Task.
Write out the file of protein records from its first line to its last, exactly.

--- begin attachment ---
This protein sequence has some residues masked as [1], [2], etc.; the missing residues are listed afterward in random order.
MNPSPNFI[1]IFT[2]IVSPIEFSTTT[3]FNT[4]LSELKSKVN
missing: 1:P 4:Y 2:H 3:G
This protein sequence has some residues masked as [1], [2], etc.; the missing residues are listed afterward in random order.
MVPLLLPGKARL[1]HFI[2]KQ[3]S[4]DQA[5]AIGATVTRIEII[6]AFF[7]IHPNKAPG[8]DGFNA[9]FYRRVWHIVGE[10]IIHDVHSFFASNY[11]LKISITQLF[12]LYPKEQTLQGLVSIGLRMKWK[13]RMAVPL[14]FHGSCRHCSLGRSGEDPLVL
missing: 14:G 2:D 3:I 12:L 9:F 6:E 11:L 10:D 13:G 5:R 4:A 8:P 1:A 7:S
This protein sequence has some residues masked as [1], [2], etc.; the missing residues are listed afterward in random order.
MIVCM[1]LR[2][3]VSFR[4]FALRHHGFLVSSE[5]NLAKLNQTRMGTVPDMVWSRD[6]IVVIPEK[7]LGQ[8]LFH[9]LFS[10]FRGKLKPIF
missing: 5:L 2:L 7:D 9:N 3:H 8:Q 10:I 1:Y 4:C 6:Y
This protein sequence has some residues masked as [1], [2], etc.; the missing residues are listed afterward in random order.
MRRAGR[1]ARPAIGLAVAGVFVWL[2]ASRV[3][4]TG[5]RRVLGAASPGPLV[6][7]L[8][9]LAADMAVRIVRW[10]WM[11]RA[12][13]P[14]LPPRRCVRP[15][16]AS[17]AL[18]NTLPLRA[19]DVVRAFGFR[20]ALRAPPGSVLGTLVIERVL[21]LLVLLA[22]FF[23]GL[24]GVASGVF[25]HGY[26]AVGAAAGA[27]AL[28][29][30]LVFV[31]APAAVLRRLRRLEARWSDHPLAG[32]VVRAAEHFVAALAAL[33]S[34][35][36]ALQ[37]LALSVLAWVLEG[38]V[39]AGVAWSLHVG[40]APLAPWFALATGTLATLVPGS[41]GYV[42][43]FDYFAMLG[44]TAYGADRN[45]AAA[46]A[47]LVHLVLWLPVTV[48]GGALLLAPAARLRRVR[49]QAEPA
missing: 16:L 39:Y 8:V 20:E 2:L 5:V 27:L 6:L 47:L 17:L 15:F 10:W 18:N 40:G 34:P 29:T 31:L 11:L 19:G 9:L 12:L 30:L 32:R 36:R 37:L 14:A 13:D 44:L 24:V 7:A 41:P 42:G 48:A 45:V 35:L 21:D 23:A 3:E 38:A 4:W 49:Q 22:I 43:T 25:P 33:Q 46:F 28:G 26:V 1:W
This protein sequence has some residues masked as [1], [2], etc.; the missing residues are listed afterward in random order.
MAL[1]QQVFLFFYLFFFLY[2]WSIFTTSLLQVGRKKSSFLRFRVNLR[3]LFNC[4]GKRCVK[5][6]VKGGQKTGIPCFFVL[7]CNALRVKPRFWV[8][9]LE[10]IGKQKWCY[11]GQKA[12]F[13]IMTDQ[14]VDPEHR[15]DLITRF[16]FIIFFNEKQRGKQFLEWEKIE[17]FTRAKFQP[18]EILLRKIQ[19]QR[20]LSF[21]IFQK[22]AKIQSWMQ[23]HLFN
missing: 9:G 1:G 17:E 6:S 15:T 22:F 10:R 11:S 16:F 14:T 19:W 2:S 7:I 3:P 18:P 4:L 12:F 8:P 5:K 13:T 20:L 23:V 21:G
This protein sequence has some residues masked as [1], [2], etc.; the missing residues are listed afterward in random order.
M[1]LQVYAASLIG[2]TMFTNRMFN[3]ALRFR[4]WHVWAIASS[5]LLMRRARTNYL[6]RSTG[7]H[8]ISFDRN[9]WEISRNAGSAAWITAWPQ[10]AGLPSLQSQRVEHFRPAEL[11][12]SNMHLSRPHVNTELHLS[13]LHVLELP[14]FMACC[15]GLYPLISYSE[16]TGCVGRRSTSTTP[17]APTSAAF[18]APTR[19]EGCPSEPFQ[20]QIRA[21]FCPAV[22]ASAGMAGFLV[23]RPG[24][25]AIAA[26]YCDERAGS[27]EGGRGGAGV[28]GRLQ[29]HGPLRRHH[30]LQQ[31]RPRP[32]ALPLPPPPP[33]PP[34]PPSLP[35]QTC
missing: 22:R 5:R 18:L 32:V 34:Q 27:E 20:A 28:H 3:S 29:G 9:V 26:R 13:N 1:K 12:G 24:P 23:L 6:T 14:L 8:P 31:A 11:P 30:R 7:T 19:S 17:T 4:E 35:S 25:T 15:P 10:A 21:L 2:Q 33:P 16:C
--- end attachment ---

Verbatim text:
This protein sequence has some residues masked as [1], [2], etc.; the missing residues are listed afterward in random order.
MNPSPNFI[1]IFT[2]IVSPIEFSTTT[3]FNT[4]LSELKSKVN
missing: 1:P 4:Y 2:H 3:G
This protein sequence has some residues masked as [1], [2], etc.; the missing residues are listed afterward in random order.
MVPLLLPGKARL[1]HFI[2]KQ[3]S[4]DQA[5]AIGATVTRIEII[6]AFF[7]IHPNKAPG[8]DGFNA[9]FYRRVWHIVGE[10]IIHDVHSFFASNY[11]LKISITQLF[12]LYPKEQTLQGLVSIGLRMKWK[13]RMAVPL[14]FHGSCRHCSLGRSGEDPLVL
missing: 14:G 2:D 3:I 12:L 9:F 6:E 11:L 10:D 13:G 5:R 4:A 8:P 1:A 7:S
This protein sequence has some residues masked as [1], [2], etc.; the missing residues are listed afterward in random order.
MIVCM[1]LR[2][3]VSFR[4]FALRHHGFLVSSE[5]NLAKLNQTRMGTVPDMVWSRD[6]IVVIPEK[7]LGQ[8]LFH[9]LFS[10]FRGKLKPIF
missing: 5:L 2:L 7:D 9:N 3:H 8:Q 10:I 1:Y 4:C 6:Y
This protein sequence has some residues masked as [1], [2], etc.; the missing residues are listed afterward in random order.
MRRAGR[1]ARPAIGLAVAGVFVWL[2]ASRV[3][4]TG[5]RRVLGAASPGPLV[6][7]L[8][9]LAADMAVRIVRW[10]WM[11]RA[12][13]P[14]LPPRRCVRP[15][16]AS[17]AL[18]NTLPLRA[19]DVVRAFGFR[20]ALRAPPGSVLGTLVIERVL[21]LLVLLA[22]FF[23]GL[24]GVASGVF[25]HGY[26]AVGAAAGA[27]AL[28][29][30]LVFV[31]APAAVLRRLRRLEARWSDHPLAG[32]VVRAAEHFVAALAAL[33]S[34][35][36]ALQ[37]LALSVLAWVLEG[38]V[39]AGVAWSLHVG[40]APLAPWFALATGTLATLVPGS[41]GYV[42][43]FDYFAMLG[44]TAYGADRN[45]AAA[46]A[47]LVHLVLWLPVTV[48]GGALLLAPAARLRRVR[49]QAEPA
missing: 16:L 39:Y 8:V 20:E 2:L 5:V 27:L 6:L 47:L 17:L 15:F 10:W 18:N 40:G 34:P 29:T 31:L 11:L 19:G 9:L 12:L 30:L 32:R 36:R 37:L 14:A 13:D 44:L 24:V 7:A 41:P 42:G 48:A 45:V 35:L 21:D 23:A 3:E 38:A 4:W 49:Q 22:I 43:T 25:P 33:Q 46:F 28:G 26:V 1:W
This protein sequence has some residues masked as [1], [2], etc.; the missing residues are listed afterward in random order.
MAL[1]QQVFLFFYLFFFLY[2]WSIFTTSLLQVGRKKSSFLRFRVNLR[3]LFNC[4]GKRCVK[5][6]VKGGQKTGIPCFFVL[7]CNALRVKPRFWV[8][9]LE[10]IGKQKWCY[11]GQKA[12]F[13]IMTDQ[14]VDPEHR[15]DLITRF[16]FIIFFNEKQRGKQFLEWEKIE[17]FTRAKFQP[18]EILLRKIQ[19]QR[20]LSF[21]IFQK[22]AKIQSWMQ[23]HLFN
missing: 9:G 1:G 17:E 6:S 15:T 22:F 10:R 11:S 16:F 14:T 19:W 2:S 7:I 3:P 18:P 4:L 12:F 8:P 5:K 13:T 20:L 23:V 21:G
This protein sequence has some residues masked as [1], [2], etc.; the missing residues are listed afterward in random order.
M[1]LQVYAASLIG[2]TMFTNRMFN[3]ALRFR[4]WHVWAIASS[5]LLMRRARTNYL[6]RSTG[7]H[8]ISFDRN[9]WEISRNAGSAAWITAWPQ[10]AGLPSLQSQRVEHFRPAEL[11][12]SNMHLSRPHVNTELHLS[13]LHVLELP[14]FMACC[15]GLYPLISYSE[16]TGCVGRRSTSTTP[17]APTSAAF[18]APTR[19]EGCPSEPFQ[20]QIRA[21]FCPAV[22]ASAGMAGFLV[23]RPG[24][25]AIAA[26]YCDERAGS[27]EGGRGGAGV[28]GRLQ[29]HGPLRRHH[30]LQQ[31]RPRP[32]ALPLPPPPP[33]PP[34]PPSLP[35]QTC
missing: 22:R 5:R 18:L 32:V 34:Q 27:E 20:A 28:H 3:S 29:G 9:V 26:R 13:N 1:K 12:G 24:P 23:L 6:T 14:L 8:P 31:A 11:P 30:R 7:T 19:S 17:T 4:E 35:S 25:T 15:P 10:A 21:L 2:Q 33:P 16:C